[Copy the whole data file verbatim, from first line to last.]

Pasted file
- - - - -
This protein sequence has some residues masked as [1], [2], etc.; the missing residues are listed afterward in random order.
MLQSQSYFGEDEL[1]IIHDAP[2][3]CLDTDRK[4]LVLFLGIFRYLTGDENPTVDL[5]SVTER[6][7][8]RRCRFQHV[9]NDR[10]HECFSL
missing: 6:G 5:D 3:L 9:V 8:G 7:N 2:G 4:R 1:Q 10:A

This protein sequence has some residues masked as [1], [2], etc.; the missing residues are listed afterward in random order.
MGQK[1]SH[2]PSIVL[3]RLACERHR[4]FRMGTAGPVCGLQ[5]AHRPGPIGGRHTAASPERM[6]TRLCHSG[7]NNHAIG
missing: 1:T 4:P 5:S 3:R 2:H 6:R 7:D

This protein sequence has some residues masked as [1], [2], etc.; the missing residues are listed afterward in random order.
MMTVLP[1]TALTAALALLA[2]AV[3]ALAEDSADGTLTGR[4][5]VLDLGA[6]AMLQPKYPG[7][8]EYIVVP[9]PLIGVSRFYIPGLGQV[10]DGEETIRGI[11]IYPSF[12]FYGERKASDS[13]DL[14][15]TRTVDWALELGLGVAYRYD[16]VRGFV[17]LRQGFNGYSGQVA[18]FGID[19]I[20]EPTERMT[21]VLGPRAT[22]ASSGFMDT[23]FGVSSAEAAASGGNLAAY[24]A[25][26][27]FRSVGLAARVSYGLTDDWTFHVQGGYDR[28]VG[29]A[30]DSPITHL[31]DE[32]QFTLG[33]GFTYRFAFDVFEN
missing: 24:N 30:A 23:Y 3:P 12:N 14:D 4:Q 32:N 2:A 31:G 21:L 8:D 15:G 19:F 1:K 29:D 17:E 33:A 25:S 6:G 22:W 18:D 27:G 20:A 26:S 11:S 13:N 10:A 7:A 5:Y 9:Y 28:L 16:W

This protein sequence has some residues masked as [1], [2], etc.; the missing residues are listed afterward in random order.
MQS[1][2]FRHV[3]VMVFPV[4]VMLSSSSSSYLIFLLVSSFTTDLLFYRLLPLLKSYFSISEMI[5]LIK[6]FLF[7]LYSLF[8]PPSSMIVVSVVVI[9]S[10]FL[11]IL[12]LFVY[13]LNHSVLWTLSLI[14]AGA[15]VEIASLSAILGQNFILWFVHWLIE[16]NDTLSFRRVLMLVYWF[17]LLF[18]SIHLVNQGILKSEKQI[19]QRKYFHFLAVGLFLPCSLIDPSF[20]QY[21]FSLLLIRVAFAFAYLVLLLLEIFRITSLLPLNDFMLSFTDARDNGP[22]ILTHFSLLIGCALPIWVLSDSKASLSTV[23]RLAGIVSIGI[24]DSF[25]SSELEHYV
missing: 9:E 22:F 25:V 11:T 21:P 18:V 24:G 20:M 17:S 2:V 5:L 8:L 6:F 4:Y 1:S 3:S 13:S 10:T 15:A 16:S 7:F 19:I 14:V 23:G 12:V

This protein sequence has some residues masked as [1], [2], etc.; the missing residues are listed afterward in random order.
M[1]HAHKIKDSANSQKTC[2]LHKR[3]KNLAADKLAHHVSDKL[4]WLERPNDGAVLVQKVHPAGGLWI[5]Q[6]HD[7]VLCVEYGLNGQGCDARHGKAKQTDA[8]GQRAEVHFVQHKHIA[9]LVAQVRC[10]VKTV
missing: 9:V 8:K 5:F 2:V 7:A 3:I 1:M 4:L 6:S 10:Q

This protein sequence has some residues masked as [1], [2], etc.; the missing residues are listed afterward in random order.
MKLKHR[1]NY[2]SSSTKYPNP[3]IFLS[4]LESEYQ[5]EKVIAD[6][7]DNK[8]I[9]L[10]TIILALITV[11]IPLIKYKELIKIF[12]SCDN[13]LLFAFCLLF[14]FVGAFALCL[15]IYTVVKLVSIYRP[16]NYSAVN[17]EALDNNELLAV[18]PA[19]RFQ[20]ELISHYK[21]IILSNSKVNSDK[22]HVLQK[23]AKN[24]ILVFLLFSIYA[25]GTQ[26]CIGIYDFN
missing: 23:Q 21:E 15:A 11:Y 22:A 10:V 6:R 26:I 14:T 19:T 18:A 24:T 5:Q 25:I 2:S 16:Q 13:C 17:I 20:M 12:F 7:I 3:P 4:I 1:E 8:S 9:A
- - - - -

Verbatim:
This protein sequence has some residues masked as [1], [2], etc.; the missing residues are listed afterward in random order.
MLQSQSYFGEDEL[1]IIHDAP[2][3]CLDTDRK[4]LVLFLGIFRYLTGDENPTVDL[5]SVTER[6][7][8]RRCRFQHV[9]NDR[10]HECFSL
missing: 6:G 5:D 3:L 9:V 8:G 7:N 2:G 4:R 1:Q 10:A

This protein sequence has some residues masked as [1], [2], etc.; the missing residues are listed afterward in random order.
MGQK[1]SH[2]PSIVL[3]RLACERHR[4]FRMGTAGPVCGLQ[5]AHRPGPIGGRHTAASPERM[6]TRLCHSG[7]NNHAIG
missing: 1:T 4:P 5:S 3:R 2:H 6:R 7:D

This protein sequence has some residues masked as [1], [2], etc.; the missing residues are listed afterward in random order.
MMTVLP[1]TALTAALALLA[2]AV[3]ALAEDSADGTLTGR[4][5]VLDLGA[6]AMLQPKYPG[7][8]EYIVVP[9]PLIGVSRFYIPGLGQV[10]DGEETIRGI[11]IYPSF[12]FYGERKASDS[13]DL[14][15]TRTVDWALELGLGVAYRYD[16]VRGFV[17]LRQGFNGYSGQVA[18]FGID[19]I[20]EPTERMT[21]VLGPRAT[22]ASSGFMDT[23]FGVSSAEAAASGGNLAAY[24]A[25][26][27]FRSVGLAARVSYGLTDDWTFHVQGGYDR[28]VG[29]A[30]DSPITHL[31]DE[32]QFTLG[33]GFTYRFAFDVFEN
missing: 24:N 30:A 23:Y 3:P 12:N 14:D 4:Q 32:N 2:A 31:G 21:L 8:D 15:G 19:F 1:K 29:D 17:E 33:A 25:S 6:G 22:W 18:D 27:G 20:A 26:S 11:S 13:N 10:A 7:A 5:Y 9:Y 28:L 16:W

This protein sequence has some residues masked as [1], [2], etc.; the missing residues are listed afterward in random order.
MQS[1][2]FRHV[3]VMVFPV[4]VMLSSSSSSYLIFLLVSSFTTDLLFYRLLPLLKSYFSISEMI[5]LIK[6]FLF[7]LYSLF[8]PPSSMIVVSVVVI[9]S[10]FL[11]IL[12]LFVY[13]LNHSVLWTLSLI[14]AGA[15]VEIASLSAILGQNFILWFVHWLIE[16]NDTLSFRRVLMLVYWF[17]LLF[18]SIHLVNQGILKSEKQI[19]QRKYFHFLAVGLFLPCSLIDPSF[20]QY[21]FSLLLIRVAFAFAYLVLLLLEIFRITSLLPLNDFMLSFTDARDNGP[22]ILTHFSLLIGCALPIWVLSDSKASLSTV[23]RLAGIVSIGI[24]DSF[25]SSELEHYV
missing: 9:E 22:F 25:V 11:T 21:P 18:V 24:G 20:M 17:S 2:V 5:L 8:L 6:F 4:Y 1:S 3:S 13:S 10:T 15:A 16:S 7:F 19:I 14:V 23:G 12:V

This protein sequence has some residues masked as [1], [2], etc.; the missing residues are listed afterward in random order.
M[1]HAHKIKDSANSQKTC[2]LHKR[3]KNLAADKLAHHVSDKL[4]WLERPNDGAVLVQKVHPAGGLWI[5]Q[6]HD[7]VLCVEYGLNGQGCDARHGKAKQTDA[8]GQRAEVHFVQHKHIA[9]LVAQVRC[10]VKTV
missing: 9:V 8:K 5:F 2:V 7:A 3:I 1:M 4:L 6:S 10:Q

This protein sequence has some residues masked as [1], [2], etc.; the missing residues are listed afterward in random order.
MKLKHR[1]NY[2]SSSTKYPNP[3]IFLS[4]LESEYQ[5]EKVIAD[6][7]DNK[8]I[9]L[10]TIILALITV[11]IPLIKYKELIKIF[12]SCDN[13]LLFAFCLLF[14]FVGAFALCL[15]IYTVVKLVSIYRP[16]NYSAVN[17]EALDNNELLAV[18]PA[19]RFQ[20]ELISHYK[21]IILSNSKVNSDK[22]HVLQK[23]AKN[24]ILVFLLFSIYA[25]GTQ[26]CIGIYDFN
missing: 23:Q 21:E 15:A 11:Y 22:A 10:V 6:R 26:I 14:T 19:T 18:A 24:T 5:Q 25:I 2:S 16:Q 13:C 17:I 20:M 12:F 7:I 3:P 4:I 1:E 8:S 9:A